Pay for bosses at the UK’s biggest firms is rising five times faster than workers’ pay
PUBLISHED: 08:57 15 August 2018 | UPDATED: 08:57 15 August 2018
The “shocking excess” of Britain’s boardrooms has been revealed in a report which shows company chief executives have had an 11% pay rise in the past year.
Despite criticism from investors over excessive payments, the median salary for chief executives is now just under £4m.
The rise compares to a 2% increase in pay for full-time workers.
The research by the Chartered Institute of Personnel and Development (CIPD) and the High Pay Centre looked at the pay packets of FTSE 100 company bosses.
Using the mean measure, which is more affected by this year’s substantial payouts to chief executives (CEOs) at Persimmon and Melrose Industries, pay rose by 23% to £5.6m, the report said.
Women make up 7% of FTSE 100 chief executives but earn 3.5% of total pay, said the report.
Peter Cheese, chief executive of the CIPD, said: “Despite increased investor activism and the planned introduction of pay ratio reporting, the evidence suggests that very little is changing when it comes to top pay in the UK.
“It’s disappointing to see that CEO pay has held up in the face of increasing pressure when average pay across the workforce has barely shifted in recent years.
“Given the ongoing issues of trust in big businesses and a push for greater transparency, it really is time businesses and boards put greater scrutiny on high pay, and that they think much more objectively about what they are rewarding CEOs and how.”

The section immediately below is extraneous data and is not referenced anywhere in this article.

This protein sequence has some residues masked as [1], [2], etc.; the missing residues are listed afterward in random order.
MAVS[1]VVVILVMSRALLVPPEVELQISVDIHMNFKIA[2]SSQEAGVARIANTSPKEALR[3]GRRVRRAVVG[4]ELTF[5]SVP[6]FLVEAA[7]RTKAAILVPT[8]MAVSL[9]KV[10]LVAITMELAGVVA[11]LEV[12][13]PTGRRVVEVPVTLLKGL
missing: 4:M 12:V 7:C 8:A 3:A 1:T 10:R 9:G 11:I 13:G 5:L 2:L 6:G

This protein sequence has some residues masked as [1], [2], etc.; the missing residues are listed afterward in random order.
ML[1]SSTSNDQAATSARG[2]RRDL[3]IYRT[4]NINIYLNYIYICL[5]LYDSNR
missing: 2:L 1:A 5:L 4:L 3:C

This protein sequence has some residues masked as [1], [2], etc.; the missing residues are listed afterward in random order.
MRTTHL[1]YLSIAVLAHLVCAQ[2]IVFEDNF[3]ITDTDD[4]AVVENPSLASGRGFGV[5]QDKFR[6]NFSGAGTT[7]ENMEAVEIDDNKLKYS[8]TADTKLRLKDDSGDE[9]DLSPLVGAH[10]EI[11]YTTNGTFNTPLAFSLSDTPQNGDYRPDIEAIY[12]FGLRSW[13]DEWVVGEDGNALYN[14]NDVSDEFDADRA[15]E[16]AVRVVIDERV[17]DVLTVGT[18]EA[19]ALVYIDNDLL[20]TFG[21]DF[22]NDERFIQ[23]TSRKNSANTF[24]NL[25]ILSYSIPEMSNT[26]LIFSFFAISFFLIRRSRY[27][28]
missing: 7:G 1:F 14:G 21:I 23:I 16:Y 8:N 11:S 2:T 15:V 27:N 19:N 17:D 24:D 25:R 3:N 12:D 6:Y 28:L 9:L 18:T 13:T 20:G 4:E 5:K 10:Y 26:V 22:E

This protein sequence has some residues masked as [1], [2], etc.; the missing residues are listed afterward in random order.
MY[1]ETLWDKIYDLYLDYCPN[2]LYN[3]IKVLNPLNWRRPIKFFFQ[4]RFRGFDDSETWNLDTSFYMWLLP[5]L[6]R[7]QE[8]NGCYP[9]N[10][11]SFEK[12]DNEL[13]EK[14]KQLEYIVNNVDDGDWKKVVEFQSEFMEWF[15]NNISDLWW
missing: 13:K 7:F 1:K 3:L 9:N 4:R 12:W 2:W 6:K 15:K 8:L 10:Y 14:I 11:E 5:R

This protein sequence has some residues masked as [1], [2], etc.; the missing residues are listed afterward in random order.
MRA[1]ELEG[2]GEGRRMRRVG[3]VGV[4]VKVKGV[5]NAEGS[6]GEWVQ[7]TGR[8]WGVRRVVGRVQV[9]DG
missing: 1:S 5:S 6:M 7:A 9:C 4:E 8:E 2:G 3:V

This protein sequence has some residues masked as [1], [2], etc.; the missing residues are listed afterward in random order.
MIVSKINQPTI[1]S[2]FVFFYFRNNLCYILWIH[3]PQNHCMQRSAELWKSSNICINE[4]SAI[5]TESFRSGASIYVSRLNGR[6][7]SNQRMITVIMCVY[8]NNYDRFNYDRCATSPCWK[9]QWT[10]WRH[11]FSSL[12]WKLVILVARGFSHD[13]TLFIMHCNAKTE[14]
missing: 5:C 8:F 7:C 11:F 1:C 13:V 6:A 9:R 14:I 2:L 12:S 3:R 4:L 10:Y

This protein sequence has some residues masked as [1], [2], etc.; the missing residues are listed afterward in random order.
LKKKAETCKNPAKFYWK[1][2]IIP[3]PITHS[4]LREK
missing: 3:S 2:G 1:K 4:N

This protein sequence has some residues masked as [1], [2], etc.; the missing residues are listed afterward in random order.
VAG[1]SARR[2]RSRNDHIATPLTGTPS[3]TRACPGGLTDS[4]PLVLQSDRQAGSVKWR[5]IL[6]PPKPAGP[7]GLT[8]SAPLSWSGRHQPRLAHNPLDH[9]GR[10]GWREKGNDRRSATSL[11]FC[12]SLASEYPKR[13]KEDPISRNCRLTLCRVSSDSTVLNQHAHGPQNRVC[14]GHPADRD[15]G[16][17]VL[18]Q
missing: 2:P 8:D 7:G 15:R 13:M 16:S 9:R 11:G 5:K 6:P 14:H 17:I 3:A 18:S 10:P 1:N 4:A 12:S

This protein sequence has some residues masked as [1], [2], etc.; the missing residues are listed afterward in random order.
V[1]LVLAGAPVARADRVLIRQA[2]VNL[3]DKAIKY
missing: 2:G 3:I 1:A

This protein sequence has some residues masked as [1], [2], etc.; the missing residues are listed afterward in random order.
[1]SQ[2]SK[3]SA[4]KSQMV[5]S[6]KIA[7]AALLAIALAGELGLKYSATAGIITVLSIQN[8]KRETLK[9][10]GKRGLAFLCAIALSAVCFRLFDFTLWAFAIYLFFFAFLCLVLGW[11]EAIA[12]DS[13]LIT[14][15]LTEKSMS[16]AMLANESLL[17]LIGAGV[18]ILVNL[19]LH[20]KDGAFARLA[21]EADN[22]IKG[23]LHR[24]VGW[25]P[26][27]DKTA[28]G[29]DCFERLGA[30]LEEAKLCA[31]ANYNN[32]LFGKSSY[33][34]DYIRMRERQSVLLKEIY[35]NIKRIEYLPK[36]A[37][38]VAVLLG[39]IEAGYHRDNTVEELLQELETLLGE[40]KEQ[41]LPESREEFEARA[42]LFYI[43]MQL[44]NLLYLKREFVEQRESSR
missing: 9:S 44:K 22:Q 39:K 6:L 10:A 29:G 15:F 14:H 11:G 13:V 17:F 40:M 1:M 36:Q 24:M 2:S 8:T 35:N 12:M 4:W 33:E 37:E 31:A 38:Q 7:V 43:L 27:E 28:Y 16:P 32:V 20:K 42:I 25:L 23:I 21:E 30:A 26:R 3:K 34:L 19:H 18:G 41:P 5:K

Rachel Reeves, who chairs the Business, Energy and Industrial Strategy Committee, said government may need to “step in” if businesses and boards did not address the issue of over-inflated salaries.
“Excessive executive pay undermines public trust in business. When CEOs are happily banking ever larger bonuses while average worker pay is squeezed, then something is going very wrong.
“Recent revolts on pay awards show that shareholders are increasingly sharing this frustration at unjustifiable pay awards. Executive pay must match performance,” she said.
Luke Hildyard, director of the High Pay Centre, said: “It is deeply unsettling that such a substantial pay gap remains between CEOs and ordinary workers.
“Big CEO pay increases reflect poorly on corporate culture and accountability and suggest that bolder reforms to corporate governance may be needed. In this light, the weakening of plans to give workers representation on company boards could be misguided.”
Tim Roache, GMB General Secretary, said: “These figures expose shocking excess in UK company boardrooms.
“The fact that FTSE 100 CEO pay is rising five times faster than average wages is a badge of national shame.”
A Business Department spokesman said: “While most companies get their responsible business practices right, we understand the anger of workers and shareholders when bosses’ pay is out of step with company performance.
“That is why as part of our corporate governance reforms, the UK’s largest companies now have to ensure employees’ interests are represented in the boardroom and annually publish and explain the pay ratio between senior management and the workers.”